Saturday, September 14, 2013

Turn-Off RCD Snubber

Optimum Turn-Off RCD Snubber

Design of optimum Turn-Off RCD snubber with online calculator and live simulation.

Let's start the discussion about snubber circuits and their use in switching converters with this first post about turn-off snubbers, specifically the turn-off RCD rate of voltage rise control snubber.

One of the losses present in power electronics circuits are the switching losses. They occur at both turn-on and turn-off commutation. The turn-off switching transition loss is caused by the fact that the switch voltage Vds rises before the off current Id has fallen to zero. One book that very well explains the various commutation phases and associated losses is Switching Power Supplies A - Z.
For a clamped inductive load the turn-off waveforms are showed in Fig. 1. If we denote the switch voltage rise time with tr and the current (Id) fall time with ts_off the energy dissipated by the switch at turn-off is given by the formula:

$E_{loss} = \frac {V_o*I_{in}} {2}*(t_r+t_{s off})$

Clamped inductive load switching waveforms
Figure 1
Notice that the voltage rises to Vd before the current begins to fall, in fact the current path would only switch through the diode, but the diode has its cathode on Vo~=Vds and so the current cannot flow through the diode until it is positively polarized.
If make use of an RCD snubber as shown in Circuit 1, to control the rate of voltage rise the result is the waveforms on Fig. 2, where the voltage now begins to rise slowly and it overlaps the current waveform transition. The key element in this type of RCD snubber circuit is the capacitor Cs, the diode Ds and resistor Rs are only to limit the capacitor discharge current during switch turn-on. The capacitor Cs provides another path to the switch current to flow through. You are invited to open the circuit project and follow the instructions to see the snubber effect on the circuit waveforms.

Clamped inductive load switching waveforms with RCD snubber added.
Figure 2
The energy dissipated by the switch during turn-off with the snubber in place and approximating Vds with the voltage across the snubber capacitor Cs is derived as:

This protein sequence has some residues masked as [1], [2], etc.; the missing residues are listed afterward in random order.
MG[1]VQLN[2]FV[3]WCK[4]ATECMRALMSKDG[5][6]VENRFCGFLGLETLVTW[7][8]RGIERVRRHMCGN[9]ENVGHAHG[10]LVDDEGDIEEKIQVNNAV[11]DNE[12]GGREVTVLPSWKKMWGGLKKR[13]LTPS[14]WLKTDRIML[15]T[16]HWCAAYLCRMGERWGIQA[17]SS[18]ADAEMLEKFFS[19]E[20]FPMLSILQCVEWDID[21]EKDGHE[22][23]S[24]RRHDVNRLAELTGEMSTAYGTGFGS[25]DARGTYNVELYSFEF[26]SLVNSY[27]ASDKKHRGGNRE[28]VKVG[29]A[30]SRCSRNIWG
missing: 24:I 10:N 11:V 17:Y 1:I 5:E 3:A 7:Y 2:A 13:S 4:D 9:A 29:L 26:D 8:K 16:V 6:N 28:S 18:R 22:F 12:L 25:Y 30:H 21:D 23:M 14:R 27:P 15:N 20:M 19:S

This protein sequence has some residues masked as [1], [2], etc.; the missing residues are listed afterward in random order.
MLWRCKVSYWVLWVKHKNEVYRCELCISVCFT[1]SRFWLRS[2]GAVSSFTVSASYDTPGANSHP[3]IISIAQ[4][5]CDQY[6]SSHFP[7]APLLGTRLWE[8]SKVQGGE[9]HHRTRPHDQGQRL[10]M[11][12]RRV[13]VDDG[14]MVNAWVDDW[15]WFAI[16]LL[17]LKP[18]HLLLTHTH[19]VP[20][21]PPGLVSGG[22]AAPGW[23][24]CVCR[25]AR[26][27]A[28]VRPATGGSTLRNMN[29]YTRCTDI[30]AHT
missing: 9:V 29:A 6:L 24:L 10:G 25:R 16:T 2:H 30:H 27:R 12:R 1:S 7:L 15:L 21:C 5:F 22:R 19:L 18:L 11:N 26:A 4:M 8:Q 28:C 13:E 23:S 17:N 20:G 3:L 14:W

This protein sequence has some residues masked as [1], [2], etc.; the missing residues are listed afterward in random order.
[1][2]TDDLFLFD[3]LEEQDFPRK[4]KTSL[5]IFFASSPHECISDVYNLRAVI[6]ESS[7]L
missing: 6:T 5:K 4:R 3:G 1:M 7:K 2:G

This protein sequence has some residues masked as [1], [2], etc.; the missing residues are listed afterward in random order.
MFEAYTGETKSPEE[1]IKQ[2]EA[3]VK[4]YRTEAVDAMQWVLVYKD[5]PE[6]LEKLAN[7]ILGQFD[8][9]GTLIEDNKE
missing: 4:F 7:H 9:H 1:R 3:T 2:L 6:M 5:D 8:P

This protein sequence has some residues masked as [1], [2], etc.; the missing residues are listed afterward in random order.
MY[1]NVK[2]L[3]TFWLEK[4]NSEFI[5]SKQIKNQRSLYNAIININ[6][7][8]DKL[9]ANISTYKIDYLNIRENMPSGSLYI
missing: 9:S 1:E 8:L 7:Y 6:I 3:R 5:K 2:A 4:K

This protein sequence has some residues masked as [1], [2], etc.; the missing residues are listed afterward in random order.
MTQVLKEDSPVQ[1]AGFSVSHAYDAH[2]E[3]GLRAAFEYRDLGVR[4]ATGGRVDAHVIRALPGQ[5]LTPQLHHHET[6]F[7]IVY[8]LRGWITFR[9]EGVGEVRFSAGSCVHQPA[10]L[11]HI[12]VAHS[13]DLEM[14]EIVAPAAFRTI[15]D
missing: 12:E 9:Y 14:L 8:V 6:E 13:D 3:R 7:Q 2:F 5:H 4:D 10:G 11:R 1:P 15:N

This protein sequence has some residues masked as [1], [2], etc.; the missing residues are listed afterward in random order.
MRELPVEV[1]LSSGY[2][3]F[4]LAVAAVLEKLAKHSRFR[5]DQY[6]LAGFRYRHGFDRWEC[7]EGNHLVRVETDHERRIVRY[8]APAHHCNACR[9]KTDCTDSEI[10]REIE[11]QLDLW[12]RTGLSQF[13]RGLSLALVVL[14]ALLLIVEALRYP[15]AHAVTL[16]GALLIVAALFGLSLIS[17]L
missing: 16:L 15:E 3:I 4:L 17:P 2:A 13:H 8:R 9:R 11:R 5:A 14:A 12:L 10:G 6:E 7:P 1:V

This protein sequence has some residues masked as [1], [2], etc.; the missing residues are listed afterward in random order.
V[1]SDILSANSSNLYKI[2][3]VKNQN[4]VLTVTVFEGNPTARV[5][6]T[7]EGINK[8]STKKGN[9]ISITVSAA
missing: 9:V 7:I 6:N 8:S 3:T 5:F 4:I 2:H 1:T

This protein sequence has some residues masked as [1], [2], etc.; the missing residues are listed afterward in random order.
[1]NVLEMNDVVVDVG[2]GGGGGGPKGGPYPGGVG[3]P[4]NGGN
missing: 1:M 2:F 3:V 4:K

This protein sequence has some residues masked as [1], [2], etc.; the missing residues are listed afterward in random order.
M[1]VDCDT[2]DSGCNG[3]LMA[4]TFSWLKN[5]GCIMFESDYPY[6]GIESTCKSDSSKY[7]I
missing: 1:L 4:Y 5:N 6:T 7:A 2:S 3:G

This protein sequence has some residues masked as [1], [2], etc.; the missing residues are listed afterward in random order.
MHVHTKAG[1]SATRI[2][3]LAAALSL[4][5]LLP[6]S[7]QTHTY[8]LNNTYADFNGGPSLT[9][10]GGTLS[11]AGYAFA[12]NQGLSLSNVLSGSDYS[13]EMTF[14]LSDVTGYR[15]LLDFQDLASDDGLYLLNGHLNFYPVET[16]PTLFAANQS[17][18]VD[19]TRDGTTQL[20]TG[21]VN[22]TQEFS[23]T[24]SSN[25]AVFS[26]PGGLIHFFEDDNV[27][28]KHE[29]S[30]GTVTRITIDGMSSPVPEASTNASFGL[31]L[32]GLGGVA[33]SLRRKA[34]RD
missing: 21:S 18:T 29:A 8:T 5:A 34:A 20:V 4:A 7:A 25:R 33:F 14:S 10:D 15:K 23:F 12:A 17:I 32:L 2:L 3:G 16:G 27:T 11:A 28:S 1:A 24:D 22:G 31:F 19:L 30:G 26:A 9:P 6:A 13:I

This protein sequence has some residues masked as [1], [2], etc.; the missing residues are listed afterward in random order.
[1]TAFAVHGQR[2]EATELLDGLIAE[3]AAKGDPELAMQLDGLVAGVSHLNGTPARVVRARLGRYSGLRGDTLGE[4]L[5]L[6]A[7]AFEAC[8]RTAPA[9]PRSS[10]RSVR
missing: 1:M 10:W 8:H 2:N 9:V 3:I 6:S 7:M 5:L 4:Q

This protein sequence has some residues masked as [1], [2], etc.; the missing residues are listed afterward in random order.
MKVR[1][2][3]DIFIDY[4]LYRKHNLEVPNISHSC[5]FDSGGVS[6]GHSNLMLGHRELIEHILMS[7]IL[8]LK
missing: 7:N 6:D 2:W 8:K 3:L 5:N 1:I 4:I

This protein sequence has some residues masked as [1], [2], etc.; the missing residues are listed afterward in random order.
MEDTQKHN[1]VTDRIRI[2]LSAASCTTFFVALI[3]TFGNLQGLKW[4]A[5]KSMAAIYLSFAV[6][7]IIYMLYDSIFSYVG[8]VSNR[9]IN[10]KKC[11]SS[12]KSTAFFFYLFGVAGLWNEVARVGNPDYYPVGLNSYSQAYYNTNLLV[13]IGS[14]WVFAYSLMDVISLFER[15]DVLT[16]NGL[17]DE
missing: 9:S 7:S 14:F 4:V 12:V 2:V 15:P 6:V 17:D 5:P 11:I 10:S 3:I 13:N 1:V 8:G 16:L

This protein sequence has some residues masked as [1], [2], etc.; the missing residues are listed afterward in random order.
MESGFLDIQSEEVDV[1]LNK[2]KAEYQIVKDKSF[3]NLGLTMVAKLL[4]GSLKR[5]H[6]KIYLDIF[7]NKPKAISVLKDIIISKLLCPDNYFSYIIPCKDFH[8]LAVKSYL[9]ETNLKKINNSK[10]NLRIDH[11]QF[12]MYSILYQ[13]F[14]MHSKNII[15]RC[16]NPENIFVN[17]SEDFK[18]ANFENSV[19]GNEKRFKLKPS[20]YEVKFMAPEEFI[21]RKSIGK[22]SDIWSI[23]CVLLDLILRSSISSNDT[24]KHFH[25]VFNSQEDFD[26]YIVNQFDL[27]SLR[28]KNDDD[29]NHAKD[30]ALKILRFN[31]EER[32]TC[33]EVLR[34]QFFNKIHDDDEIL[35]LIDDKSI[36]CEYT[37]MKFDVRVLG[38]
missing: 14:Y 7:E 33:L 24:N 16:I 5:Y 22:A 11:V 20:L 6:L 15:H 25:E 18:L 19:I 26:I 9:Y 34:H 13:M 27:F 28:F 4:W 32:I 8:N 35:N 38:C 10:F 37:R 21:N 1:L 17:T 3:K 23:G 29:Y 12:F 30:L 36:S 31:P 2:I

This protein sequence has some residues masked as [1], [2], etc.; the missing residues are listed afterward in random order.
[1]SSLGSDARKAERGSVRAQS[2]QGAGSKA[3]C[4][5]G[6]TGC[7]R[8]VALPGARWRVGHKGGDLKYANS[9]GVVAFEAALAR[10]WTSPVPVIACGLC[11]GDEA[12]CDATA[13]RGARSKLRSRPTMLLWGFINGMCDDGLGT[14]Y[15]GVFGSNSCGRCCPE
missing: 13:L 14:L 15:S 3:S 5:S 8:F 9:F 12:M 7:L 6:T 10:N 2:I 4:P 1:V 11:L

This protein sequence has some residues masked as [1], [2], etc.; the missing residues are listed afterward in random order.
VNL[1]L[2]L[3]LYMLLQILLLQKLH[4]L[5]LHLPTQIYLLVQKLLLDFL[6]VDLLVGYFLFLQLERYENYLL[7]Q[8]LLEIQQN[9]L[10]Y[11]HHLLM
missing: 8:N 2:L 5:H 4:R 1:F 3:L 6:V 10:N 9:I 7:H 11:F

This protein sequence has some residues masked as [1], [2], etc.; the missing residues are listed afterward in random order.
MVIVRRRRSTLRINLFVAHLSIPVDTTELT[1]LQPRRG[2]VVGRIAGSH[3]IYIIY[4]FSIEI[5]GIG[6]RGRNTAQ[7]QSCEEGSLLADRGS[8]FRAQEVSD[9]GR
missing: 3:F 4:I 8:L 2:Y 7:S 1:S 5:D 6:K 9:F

$E_{loss}= \int_0^{t_f} i_D v _{DS}\,dt=\frac {1} {12}*\frac {I^2_D*t^2_{s off} } {2*Cs}$

$P_{loss}= \int_0^{t_f} i_D v_{DS}\,dt=\frac {1} {12}*\frac {I^2_D*t^2_{s off }} {2*Cs}*f_{sw}$

As can be seen from the formulas above the switching loss could be ideally brought to zero given a sufficiently large capacitor. Unfortunately there is a downside, during switch turn-on the energy accumulated in the snubber capacitor Cs is dissipated through resistor Rs. In other words increasing the snubber capacitance decreases the switch losses but increases the snubber losses. The value of Rs should be chosen such that the RsCs time constant is about one fifth of the switch minimum turn-on time, thus assuring that Cs gets discharged during this time interval. The energy stored in the snubber capacitor is:

$E_{C_s}=\frac {Cs*V^2_{DS}} {2}$

The case where Vds = Vmax when Id = 0 is called a normal snubber, Cs = Cn:

$C_n=\frac {I_D*t_{s off}} {2*V_{max}}$

According to [1] it can be shown that there exists an optimal value of Cs for which the total loss (switch + snubber) is reduced to 53% of what it would have been without the snubber present in the circuit. The current fall time ts_off is mainly dependent on the mosfet driver voltage Vg, driver resistance Rg and mosfet gate capacitance Cg=Ciss and can be calculated as described in [2]:

$t_{s off}= Rg*C_{iss}*log(\frac{\frac{I_D}{g_{fs}}+V_{th}}{V_{th}})$

gfs =mosfet transconductance, Vth = gate threshold voltage

Although it is possible to calculate ts_off from mosfet datasheet parameters and application parameters it turns out to be more complicated as it may seem. In fact the mosfet capacitances are not constant but are voltage dependent and Vth is also not precisely defined in datasheets. I will address this in more detail in one of the next posts. For this purpose we will rather determine ts_off using a simulation or via oscilloscope measurement (using a shunt resistor, for example).
The calculator at the bottom of the page calculates the optimum RCD snubber values and generates a spice netlist that can be used for verification. In fact due to device parasitic elements some tuning may be needed to find the optimal value. Additionally a test netlist may be generated for measuring ts_off (current fall time) for the actual circuit that can be used for calculating the snubber.

                                                                Circuit 1

Optimum RCD Turn-Off Snubber Calculator

Id = A --inductor current at turn-off
Vds = V --output voltage at turn-off
Vg = V --gate drive voltage
Rg = Ohm --gate driver internal+external resistance
ts_off = ns --switch current fall time (enter or MEASure)
ton_min = ns --minimum turn-on time (duty-cycle related)
f_sw = kHz --switching frequency
Cs = nF
Rs = Ohm
Rs = mW
Snubber test circuit SPICE NETLIST

  2. S. Maniktala, Switching Power Supplies A - Z, Second Edition, 2012